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Publication numberUS7796797 B2
Publication typeGrant
Application numberUS 11/528,757
Publication dateSep 14, 2010
Filing dateSep 28, 2006
Priority dateSep 28, 2005
Fee statusPaid
Also published asUS20070076190
Publication number11528757, 528757, US 7796797 B2, US 7796797B2, US-B2-7796797, US7796797 B2, US7796797B2
InventorsMasanori Nakaya, Ryuichi Tohma
Original AssigneeSysmex Corporation
Export CitationBiBTeX, EndNote, RefMan
External Links: USPTO, USPTO Assignment, Espacenet
Apparatus for obtaining an image of a blood cell and method for obtaining an image of a blood cell
US 7796797 B2
Abstract
A apparatus for obtaining an image of a blood cell is described, a representative one of which includes image obtainer for obtaining an image of a predetermined blood cell in a blood sample smeared on a sample holder; an analysis result obtainer for obtaining an analysis result of the blood sample; and a controller for controlling the image obtainer such that the image obtainer obtains the image under a first imaging condition when the analysis result does not indicate a presence of a predetermined anomalous cell, and obtains the image under a second imaging condition to be different from the first imaging condition when the analysis result indicates the presence of the predetermined anomalous cell.
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Claims(20)
1. An apparatus for obtaining images of a blood cells, comprising:
an image obtainer for obtaining images of predetermined blood cells in a blood sample smeared on a sample holder;
an analysis result obtainer for obtaining an analysis result of the blood sample, wherein the analysis result has been obtained by a blood analyzer which has analyzed blood cells in the blood sample; and
a controller for controlling the image obtainer such that the image obtainer obtains the images under a first imaging condition when the obtained analysis result does not include abnormal cell information that indicates a presence of an anomalous nucleated blood cell, and obtains the images under a second imaging condition to be different from the first imaging condition when the obtained analysis result includes the abnormal cell information.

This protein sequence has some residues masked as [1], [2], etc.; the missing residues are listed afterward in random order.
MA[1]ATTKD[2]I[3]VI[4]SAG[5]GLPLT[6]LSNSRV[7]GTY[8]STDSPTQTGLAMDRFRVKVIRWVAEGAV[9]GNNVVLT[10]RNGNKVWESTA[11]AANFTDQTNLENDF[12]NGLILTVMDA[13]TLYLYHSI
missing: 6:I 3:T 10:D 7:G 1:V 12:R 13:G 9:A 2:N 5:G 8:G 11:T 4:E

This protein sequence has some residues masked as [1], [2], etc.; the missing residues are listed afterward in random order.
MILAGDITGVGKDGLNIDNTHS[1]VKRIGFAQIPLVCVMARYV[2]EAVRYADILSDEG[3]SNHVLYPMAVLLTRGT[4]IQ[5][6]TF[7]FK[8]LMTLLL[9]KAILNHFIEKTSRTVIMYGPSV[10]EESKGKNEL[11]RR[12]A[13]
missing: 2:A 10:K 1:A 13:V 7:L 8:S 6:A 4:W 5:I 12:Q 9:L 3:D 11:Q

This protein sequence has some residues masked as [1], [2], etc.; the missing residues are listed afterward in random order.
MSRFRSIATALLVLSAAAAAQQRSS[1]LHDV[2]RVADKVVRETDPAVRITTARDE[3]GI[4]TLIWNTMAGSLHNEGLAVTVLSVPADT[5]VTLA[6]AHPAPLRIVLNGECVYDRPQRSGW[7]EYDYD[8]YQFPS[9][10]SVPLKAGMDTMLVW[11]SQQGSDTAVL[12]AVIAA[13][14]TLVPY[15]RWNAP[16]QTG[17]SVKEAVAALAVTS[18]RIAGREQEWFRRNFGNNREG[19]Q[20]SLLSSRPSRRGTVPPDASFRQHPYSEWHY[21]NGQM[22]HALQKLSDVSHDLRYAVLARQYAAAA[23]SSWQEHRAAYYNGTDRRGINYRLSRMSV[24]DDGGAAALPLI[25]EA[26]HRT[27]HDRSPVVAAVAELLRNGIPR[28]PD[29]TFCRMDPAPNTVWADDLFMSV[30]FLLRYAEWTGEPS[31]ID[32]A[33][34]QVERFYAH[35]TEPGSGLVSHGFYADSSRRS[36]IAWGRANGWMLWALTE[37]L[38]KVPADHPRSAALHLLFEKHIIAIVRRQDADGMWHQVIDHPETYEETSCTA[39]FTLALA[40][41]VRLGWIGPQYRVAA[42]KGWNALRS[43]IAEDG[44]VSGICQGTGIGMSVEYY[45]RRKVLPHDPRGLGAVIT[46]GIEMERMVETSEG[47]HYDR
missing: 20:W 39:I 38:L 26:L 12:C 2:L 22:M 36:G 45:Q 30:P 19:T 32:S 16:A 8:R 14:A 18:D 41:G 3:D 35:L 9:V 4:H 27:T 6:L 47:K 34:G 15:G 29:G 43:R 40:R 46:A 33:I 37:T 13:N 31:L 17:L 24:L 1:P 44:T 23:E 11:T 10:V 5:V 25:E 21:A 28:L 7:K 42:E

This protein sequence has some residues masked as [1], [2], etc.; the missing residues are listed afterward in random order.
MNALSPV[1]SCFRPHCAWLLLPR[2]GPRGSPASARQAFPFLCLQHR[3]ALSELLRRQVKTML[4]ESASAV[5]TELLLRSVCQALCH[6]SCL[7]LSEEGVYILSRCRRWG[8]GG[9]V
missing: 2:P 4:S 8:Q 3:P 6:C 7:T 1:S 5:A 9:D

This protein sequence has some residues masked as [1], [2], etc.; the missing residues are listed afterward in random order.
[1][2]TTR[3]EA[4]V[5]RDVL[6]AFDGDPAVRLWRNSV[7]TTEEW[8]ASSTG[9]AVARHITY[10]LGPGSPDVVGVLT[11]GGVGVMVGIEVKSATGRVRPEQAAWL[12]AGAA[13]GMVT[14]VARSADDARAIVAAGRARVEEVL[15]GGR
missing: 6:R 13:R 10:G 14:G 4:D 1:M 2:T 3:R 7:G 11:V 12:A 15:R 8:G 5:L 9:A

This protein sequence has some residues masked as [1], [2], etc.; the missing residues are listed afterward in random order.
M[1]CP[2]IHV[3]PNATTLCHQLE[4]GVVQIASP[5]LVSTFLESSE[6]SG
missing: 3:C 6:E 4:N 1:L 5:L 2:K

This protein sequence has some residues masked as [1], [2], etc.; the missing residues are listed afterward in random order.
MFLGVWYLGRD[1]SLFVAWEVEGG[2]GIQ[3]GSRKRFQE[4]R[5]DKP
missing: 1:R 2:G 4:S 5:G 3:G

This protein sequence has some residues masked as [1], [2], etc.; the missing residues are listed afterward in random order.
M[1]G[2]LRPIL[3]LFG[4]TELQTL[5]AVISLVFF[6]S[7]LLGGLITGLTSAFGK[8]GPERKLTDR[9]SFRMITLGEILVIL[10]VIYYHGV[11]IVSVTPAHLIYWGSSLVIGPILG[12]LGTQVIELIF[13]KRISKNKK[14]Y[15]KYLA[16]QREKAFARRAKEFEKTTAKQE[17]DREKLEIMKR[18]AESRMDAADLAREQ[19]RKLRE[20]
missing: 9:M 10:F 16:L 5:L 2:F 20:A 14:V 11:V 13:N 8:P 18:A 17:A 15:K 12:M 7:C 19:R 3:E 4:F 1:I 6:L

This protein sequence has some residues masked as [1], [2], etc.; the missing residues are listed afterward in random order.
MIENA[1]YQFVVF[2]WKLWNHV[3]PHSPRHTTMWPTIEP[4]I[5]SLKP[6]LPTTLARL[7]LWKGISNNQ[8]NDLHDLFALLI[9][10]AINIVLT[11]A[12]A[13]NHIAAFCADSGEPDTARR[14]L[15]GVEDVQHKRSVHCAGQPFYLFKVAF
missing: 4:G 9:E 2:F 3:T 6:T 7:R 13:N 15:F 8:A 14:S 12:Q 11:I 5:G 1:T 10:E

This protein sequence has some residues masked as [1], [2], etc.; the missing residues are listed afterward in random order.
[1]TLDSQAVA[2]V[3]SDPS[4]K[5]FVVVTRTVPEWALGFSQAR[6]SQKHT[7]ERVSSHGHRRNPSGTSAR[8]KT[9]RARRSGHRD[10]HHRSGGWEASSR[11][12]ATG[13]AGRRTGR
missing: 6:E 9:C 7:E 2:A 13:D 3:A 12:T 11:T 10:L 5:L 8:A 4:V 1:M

2. The apparatus according to claim 1, further comprising:
a detector for detecting a nucleated blood cells as the predetermined blood cells, wherein the image obtainer obtains the image of the predetermined blood cells detected by the detector.
3. The apparatus according to claim 1, wherein the anomalous nucleated blood cell is selected from the group consisting of an immature leukocyte, an atypical lymphocytes, a nucleated red blood cell ,and combinations of thereof.
4. The apparatus according to claim 1, wherein the first imaging condition relates to a first number of images, the second imaging condition relates to a second number of images, the second number of images is larger than the first number.
5. The apparatus according to claim 1, wherein the controller judges whether the anomalous nucleated blood cell is present in the images obtained by the image obtainer.
6. The apparatus according to claim 5, wherein, under the second imaging condition, the controller controls the image obtainer such that the image obtainer stops obtaining a next image, when the anomalous nucleated blood cell is present in the images obtained by the image obtainer.
7. The apparatus according to claim 6, wherein, under the second imaging condition, the controller controls the image obtainer such that the image obtainer stops obtaining a next image, when a predetermined number of the predetermined blood cells are obtained by the image obtainer.
8. The apparatus according to claim 7, wherein the first imaging condition relates to a first number of images, and the predetermined number is larger than the first number.
9. The apparatus according to claim 5, wherein the anomalous nucleated blood cell is selected from the group consisting of an immature leukocyte, an atypical lymphocyte, a nucleated red blood cell, and combinations of thereof.
10. The apparatus according to claim 1, wherein the analysis result obtainer obtains the analysis result from the blood analyzer.
11. The apparatus according to claim 1, wherein the sample holder comprises an identification part which identifies the blood sample and indicates the analysis result of the blood sample.
12. The apparatus according to claim 11, wherein the identification part comprises a two-dimensional code.
13. The apparatus according to claim 1, wherein the predetermined blood cells includes white blood cells.